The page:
Siegfried Sassoon

Robert Graves

Good-bye To All That, by Robert Graves

Robert Graves served in the same battalion as Siegfried Sassoon and they became great friends. Graves was also a talented war poet and had ‘helped’ Sassoon during the period of his protest by convincing the army authorities that Sassoon was suffering from shell-shock, and ought to be confined to a hospital rather than be court-martialled for his refusal to fight. Sassoon had not asked for, nor appreciated this intervention.

Graves was often short of cash, and Sassoon was frequently called upon to provide funds. In 1929 when he was having money trouble, Graves wrote ‘Good-bye To All That’ as a way of making ends meet.

Good-Bye To All That

The first edition of this book never went into full production, the publisher, Jonathan Cape, sent a review copy to another war poet, Edmund Blunden:

    “What Blunden read appalled him. As a reader of war memoirs he wanted accuracy and detail from authors...Graves on every count betrayed his calling.” (Roberts, Sassoon, 1999, p234).

In August 1918, Sassoon had sent Graves a poem in a letter, written while he was in hospital. Clearly, Sassoon had never wanted to publish this poem, it was personal and alluded to things that only the two friends would have understood. It was by no means intended to form part of Sassoon’s body of literary work. Graves had published it in his book calling it, “The most terrible of his war poems.”

“I’m leaving this place, its worse than France...”

In addition to this, Graves also described an incident which took place while he was staying at Sassoon’s home. Sassoon’s younger brother, Hamo, had been killed in 1915 at Gallipoli. While staying with Sassoon Graves had been woken in the night by screams which had at first terrified him. On going out into the hall he discovered Sassoon’s mother, Theresa, who, he stated in his book, was trying to make contact with the dead Hamo through spiritualistic  means. “I’m leaving this place,” he said. “It’s worse than France.” In his defence Graves had not mentioned any names regarding this incident but Sassoon, who was mentioned in the preceding and following paragraphs, saw it as a massive betrayal of his friendship and hospitality.

    “Sassoon wrote to Cape threatening legal action unless the extract was deleted. Cape knew the firm could not publish until it conformed. Next day, 13 November, he sent a telegram inviting Sassoon to his office and with apologies, agreed to his demands. He then wrote to Graves, who in reply expressed surprise that Sassoon was upset but he was quite prepared to be led by Cape. Goodbye to All That was published on 18 November 1929, each copy containing pages with blank spaces.” (Roberts, Sassoon, 1999, p235).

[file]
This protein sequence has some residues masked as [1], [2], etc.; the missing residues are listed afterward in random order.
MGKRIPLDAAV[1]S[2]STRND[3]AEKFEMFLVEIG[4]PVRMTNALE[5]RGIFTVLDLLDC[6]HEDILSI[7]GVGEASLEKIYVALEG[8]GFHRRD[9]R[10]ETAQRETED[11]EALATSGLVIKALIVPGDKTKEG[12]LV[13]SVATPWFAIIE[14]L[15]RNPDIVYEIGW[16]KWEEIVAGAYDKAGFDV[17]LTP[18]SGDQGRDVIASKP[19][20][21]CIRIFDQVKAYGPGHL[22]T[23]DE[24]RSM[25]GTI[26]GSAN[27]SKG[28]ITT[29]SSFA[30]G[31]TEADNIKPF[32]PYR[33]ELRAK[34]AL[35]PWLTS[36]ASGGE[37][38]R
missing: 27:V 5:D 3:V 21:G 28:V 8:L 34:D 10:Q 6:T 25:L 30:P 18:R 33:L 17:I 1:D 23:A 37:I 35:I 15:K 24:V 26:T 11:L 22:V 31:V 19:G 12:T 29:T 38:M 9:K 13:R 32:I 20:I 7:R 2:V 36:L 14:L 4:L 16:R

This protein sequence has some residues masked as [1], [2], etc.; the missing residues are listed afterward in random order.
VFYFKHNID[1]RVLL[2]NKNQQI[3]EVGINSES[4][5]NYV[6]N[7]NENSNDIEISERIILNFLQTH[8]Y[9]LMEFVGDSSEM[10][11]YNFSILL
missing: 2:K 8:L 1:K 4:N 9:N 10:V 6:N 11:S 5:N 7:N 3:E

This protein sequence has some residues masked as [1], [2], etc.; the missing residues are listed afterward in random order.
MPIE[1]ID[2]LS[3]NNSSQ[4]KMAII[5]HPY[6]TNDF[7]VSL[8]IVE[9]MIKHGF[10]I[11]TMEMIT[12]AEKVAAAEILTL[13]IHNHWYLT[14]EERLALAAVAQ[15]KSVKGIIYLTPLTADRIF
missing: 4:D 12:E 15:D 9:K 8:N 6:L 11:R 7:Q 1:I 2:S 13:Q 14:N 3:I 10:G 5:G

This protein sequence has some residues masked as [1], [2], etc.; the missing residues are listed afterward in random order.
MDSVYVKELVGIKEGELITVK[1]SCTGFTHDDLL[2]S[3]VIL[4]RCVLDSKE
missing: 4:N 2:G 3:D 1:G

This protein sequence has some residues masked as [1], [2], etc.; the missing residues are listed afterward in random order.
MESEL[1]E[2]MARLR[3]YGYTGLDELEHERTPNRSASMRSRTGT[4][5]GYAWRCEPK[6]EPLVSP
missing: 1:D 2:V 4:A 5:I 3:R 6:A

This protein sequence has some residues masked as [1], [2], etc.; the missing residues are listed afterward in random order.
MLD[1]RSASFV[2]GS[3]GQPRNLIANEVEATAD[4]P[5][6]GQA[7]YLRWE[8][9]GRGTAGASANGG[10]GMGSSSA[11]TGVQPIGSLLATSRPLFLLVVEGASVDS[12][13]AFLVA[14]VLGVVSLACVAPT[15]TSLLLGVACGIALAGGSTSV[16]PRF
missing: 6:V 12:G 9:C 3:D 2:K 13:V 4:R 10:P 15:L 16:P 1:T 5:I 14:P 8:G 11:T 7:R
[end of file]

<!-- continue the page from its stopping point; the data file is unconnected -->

In her biography of Sassoon, Jean Moorcroft Wilson states that Sassoon wrote to Graves saying the book had caused him “Extreme difficulty and discomfort,” and that it had landed on him like a “Zeppelin bomb.” Graves wrote back saying:

    “Signing fat cheques for your friends: the indelicate irony of it is that had you thought of signing one when you heard of “my troubles” - which left us all without money - I would not have been forced to write Good-bye to contribute to the work of restoration, and you would not have had the Zeppelin-bomb.” (Moorcroft Wilson, Sassoon, 2003, p238).

Moorcroft Wilson goes on to record that Sassoon had insisted that the offending passages should be deleted before publication and all advance copies had to be recalled.

In his biography, Siegfried Sassoon, 2005, p346, Max Egremont states:

    “Sassoon went round to Jonathan Cape and asked for the book...he read bits of it with horror. Robert Graves had been brooding about Sassoon, having expected more financial help...He had written Goodbye to make money, in as controversial a way as possible. He had a loose attitude to accuracy, believing that it could be sacrificed to reach a higher truth...[Cape] said he would cut the passage about Theresa and Sassoon’s verse letter to Graves leaving blanked pages. Cape said he had not read the book, that Graves was in Spain and that only a few copies had gone out, mostly abroad and to reviewers. Sassoon warned Theresa not to read Good-bye To All That, which was ‘very bad’, the author ‘slightly crazy.’”

Good-bye To All That

Good-bye To All That, title page

‘Good-bye To All That’ is very rare...

It can easily be deduced from the above passages that the First Edition of ‘Good-bye To All That’ is very rare. Sassoon’s three biographers all state that the First Issue was never published in full other than review copies which for the most part, were sent abroad. Of these, most were recalled and destroyed. This rarity makes any remaining copies of the book very valuable. A check on the web will find that booksellers who do have a copy for sale are asking 1,500 or more for them.

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